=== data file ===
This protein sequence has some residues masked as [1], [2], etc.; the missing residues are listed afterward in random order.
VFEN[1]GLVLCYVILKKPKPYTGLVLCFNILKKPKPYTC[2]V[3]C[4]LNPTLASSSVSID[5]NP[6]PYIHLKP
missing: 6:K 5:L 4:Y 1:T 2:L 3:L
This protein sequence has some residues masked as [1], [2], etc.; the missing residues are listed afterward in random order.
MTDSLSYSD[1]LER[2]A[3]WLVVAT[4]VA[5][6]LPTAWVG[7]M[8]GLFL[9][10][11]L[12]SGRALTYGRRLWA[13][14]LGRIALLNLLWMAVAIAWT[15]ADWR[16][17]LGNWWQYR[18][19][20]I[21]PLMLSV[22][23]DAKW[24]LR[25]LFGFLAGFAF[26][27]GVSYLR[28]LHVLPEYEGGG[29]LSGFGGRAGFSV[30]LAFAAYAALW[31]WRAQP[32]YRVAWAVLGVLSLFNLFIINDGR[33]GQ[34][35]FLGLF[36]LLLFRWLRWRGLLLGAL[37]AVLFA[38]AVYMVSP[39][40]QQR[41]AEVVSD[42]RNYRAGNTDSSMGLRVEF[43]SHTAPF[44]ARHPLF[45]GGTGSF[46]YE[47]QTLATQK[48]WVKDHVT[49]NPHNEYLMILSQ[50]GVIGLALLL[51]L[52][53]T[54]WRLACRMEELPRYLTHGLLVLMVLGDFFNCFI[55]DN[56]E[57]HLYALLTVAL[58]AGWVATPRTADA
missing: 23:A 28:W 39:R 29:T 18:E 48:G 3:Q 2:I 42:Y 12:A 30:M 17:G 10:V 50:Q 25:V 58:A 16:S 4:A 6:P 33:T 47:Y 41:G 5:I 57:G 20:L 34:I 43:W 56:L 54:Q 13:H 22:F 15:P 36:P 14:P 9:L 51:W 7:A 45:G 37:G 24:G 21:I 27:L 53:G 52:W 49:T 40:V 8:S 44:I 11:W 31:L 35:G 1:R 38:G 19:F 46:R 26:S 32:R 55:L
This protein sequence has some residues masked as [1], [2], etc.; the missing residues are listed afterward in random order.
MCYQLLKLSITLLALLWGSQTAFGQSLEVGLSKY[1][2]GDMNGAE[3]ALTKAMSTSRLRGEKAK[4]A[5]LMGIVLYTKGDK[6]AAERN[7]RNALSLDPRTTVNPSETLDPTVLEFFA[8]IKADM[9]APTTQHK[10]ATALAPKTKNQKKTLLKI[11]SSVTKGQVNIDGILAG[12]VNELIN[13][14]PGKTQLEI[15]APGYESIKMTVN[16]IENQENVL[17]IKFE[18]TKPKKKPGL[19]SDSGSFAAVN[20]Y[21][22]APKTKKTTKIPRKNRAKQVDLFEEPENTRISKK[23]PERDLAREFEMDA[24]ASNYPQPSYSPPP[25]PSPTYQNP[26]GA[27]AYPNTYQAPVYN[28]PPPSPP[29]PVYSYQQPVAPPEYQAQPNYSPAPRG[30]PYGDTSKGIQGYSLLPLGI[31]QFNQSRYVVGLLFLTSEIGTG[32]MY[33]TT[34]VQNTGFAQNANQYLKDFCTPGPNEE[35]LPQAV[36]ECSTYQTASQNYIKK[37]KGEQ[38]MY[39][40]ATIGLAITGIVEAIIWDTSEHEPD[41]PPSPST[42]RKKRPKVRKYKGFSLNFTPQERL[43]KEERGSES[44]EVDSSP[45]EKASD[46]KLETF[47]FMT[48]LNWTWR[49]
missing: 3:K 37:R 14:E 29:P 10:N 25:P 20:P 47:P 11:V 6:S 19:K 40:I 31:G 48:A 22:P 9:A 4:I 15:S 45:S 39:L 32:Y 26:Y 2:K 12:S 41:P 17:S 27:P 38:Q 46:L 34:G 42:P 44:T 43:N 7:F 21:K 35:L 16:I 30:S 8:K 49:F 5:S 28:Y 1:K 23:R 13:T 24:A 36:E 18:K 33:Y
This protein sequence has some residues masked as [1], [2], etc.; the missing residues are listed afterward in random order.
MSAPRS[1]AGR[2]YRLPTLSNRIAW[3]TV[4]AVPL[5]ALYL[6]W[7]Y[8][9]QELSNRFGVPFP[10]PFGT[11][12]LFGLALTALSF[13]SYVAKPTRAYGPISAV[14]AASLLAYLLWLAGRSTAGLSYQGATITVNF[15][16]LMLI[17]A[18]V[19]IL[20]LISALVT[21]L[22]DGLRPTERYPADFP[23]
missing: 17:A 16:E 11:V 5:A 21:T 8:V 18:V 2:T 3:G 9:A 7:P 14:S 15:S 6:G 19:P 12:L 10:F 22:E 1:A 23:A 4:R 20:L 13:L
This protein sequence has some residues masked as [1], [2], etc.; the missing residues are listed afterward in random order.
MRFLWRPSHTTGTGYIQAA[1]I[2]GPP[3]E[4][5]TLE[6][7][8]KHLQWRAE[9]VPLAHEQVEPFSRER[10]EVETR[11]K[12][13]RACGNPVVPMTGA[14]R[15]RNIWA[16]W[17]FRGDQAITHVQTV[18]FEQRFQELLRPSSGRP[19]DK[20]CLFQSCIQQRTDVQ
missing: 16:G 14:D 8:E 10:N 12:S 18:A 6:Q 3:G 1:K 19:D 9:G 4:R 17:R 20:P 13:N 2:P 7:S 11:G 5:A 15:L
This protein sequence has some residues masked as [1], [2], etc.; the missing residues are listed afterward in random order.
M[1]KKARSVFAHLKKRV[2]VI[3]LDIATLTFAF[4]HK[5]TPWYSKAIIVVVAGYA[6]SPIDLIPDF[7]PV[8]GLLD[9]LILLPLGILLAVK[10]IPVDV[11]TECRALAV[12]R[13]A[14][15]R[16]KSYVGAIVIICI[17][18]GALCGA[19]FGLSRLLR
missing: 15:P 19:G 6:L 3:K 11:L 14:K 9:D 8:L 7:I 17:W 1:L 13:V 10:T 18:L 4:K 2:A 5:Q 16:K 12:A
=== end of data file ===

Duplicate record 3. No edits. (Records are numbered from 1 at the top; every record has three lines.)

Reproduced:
This protein sequence has some residues masked as [1], [2], etc.; the missing residues are listed afterward in random order.
MCYQLLKLSITLLALLWGSQTAFGQSLEVGLSKY[1][2]GDMNGAE[3]ALTKAMSTSRLRGEKAK[4]A[5]LMGIVLYTKGDK[6]AAERN[7]RNALSLDPRTTVNPSETLDPTVLEFFA[8]IKADM[9]APTTQHK[10]ATALAPKTKNQKKTLLKI[11]SSVTKGQVNIDGILAG[12]VNELIN[13][14]PGKTQLEI[15]APGYESIKMTVN[16]IENQENVL[17]IKFE[18]TKPKKKPGL[19]SDSGSFAAVN[20]Y[21][22]APKTKKTTKIPRKNRAKQVDLFEEPENTRISKK[23]PERDLAREFEMDA[24]ASNYPQPSYSPPP[25]PSPTYQNP[26]GA[27]AYPNTYQAPVYN[28]PPPSPP[29]PVYSYQQPVAPPEYQAQPNYSPAPRG[30]PYGDTSKGIQGYSLLPLGI[31]QFNQSRYVVGLLFLTSEIGTG[32]MY[33]TT[34]VQNTGFAQNANQYLKDFCTPGPNEE[35]LPQAV[36]ECSTYQTASQNYIKK[37]KGEQ[38]MY[39][40]ATIGLAITGIVEAIIWDTSEHEPD[41]PPSPST[42]RKKRPKVRKYKGFSLNFTPQERL[43]KEERGSES[44]EVDSSP[45]EKASD[46]KLETF[47]FMT[48]LNWTWR[49]
missing: 3:K 37:R 14:E 29:P 10:N 25:P 20:P 47:P 11:V 6:S 19:K 40:I 31:G 48:A 22:P 9:A 4:I 15:S 45:S 39:L 32:Y 26:Y 2:K 12:S 41:P 17:S 27:P 38:Q 46:L 34:G 42:P 44:T 43:N 7:F 21:K 35:L 16:I 30:S 8:K 49:F 5:S 28:Y 1:K 23:R 13:T 24:A 36:E 18:K 33:Y